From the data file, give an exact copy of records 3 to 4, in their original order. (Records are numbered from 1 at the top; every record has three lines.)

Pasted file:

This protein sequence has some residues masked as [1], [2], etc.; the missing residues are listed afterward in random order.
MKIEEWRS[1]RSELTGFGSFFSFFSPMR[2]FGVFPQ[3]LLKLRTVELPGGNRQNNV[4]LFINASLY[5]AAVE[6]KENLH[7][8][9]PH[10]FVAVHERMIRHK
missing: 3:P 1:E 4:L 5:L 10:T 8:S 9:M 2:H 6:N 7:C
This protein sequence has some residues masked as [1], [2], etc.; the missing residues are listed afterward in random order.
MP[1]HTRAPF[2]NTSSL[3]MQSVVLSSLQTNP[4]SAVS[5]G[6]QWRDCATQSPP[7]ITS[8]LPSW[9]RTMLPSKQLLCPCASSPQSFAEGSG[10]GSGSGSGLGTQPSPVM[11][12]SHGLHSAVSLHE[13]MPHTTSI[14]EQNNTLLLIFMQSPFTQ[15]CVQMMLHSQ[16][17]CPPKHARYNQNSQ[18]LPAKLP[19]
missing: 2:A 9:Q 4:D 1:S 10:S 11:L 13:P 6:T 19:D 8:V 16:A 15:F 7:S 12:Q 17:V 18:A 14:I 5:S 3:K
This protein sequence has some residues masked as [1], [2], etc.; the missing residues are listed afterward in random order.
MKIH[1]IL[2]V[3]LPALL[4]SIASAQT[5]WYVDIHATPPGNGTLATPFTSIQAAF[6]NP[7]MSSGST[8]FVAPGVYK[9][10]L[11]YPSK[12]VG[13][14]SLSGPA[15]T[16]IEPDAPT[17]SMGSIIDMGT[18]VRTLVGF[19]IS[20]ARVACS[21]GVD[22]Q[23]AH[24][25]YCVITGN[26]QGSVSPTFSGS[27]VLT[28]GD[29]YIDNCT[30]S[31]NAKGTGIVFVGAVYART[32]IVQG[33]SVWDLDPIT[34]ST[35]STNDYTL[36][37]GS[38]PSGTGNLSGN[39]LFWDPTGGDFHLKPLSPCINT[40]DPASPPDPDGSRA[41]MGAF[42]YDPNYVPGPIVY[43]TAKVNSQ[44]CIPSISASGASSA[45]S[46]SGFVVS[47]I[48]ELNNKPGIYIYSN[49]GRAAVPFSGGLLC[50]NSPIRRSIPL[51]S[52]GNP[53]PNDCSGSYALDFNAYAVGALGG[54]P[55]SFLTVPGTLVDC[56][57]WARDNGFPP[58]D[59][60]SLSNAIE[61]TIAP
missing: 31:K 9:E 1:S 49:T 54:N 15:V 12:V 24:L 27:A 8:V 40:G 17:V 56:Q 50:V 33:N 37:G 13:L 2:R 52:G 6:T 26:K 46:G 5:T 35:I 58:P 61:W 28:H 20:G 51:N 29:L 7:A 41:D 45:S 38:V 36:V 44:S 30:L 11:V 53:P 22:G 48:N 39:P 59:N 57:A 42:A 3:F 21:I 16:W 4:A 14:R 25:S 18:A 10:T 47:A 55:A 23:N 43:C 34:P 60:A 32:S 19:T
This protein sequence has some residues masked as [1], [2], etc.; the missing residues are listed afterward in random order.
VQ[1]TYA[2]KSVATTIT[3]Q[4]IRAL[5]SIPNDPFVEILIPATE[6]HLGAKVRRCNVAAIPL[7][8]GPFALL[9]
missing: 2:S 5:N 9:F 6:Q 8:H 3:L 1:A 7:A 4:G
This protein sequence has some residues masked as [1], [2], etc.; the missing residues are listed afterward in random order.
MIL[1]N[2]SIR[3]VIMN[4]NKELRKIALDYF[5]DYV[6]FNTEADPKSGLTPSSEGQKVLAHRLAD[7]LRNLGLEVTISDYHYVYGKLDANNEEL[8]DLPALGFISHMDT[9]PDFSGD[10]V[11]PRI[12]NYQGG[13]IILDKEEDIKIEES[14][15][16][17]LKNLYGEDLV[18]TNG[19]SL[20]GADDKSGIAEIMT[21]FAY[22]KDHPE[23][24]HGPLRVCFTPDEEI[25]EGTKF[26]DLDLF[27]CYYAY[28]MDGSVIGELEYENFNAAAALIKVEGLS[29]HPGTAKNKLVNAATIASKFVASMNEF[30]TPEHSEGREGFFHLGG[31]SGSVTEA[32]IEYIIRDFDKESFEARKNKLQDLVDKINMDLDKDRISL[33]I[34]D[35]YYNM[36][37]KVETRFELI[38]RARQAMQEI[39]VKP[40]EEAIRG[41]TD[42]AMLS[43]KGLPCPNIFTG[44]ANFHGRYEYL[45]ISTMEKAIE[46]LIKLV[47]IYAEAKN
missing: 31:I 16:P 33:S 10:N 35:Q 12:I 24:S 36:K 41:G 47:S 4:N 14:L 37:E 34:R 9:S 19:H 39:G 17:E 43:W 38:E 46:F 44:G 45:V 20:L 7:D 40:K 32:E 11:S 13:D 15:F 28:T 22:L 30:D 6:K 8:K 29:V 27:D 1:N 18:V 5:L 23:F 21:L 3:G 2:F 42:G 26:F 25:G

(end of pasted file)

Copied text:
This protein sequence has some residues masked as [1], [2], etc.; the missing residues are listed afterward in random order.
MKIH[1]IL[2]V[3]LPALL[4]SIASAQT[5]WYVDIHATPPGNGTLATPFTSIQAAF[6]NP[7]MSSGST[8]FVAPGVYK[9][10]L[11]YPSK[12]VG[13][14]SLSGPA[15]T[16]IEPDAPT[17]SMGSIIDMGT[18]VRTLVGF[19]IS[20]ARVACS[21]GVD[22]Q[23]AH[24][25]YCVITGN[26]QGSVSPTFSGS[27]VLT[28]GD[29]YIDNCT[30]S[31]NAKGTGIVFVGAVYART[32]IVQG[33]SVWDLDPIT[34]ST[35]STNDYTL[36][37]GS[38]PSGTGNLSGN[39]LFWDPTGGDFHLKPLSPCINT[40]DPASPPDPDGSRA[41]MGAF[42]YDPNYVPGPIVY[43]TAKVNSQ[44]CIPSISASGASSA[45]S[46]SGFVVS[47]I[48]ELNNKPGIYIYSN[49]GRAAVPFSGGLLC[50]NSPIRRSIPL[51]S[52]GNP[53]PNDCSGSYALDFNAYAVGALGG[54]P[55]SFLTVPGTLVDC[56][57]WARDNGFPP[58]D[59][60]SLSNAIE[61]TIAP
missing: 31:K 9:E 1:S 49:T 54:N 15:V 12:V 24:L 27:A 8:V 40:G 17:V 56:Q 50:V 33:N 37:G 13:L 2:R 52:G 6:T 26:K 46:G 5:T 35:I 58:P 61:W 28:H 20:G 51:N 29:L 7:A 41:D 45:S 38:V 36:V 44:S 30:L 11:V 53:P 22:G 48:N 39:P 59:N 57:A 42:A 3:F 21:I 16:W 4:A 14:R 25:S 18:A 10:T 47:A 55:A 23:N 43:C 34:P 60:A 32:S 19:T
This protein sequence has some residues masked as [1], [2], etc.; the missing residues are listed afterward in random order.
VQ[1]TYA[2]KSVATTIT[3]Q[4]IRAL[5]SIPNDPFVEILIPATE[6]HLGAKVRRCNVAAIPL[7][8]GPFALL[9]
missing: 2:S 5:N 9:F 6:Q 8:H 3:L 1:A 7:A 4:G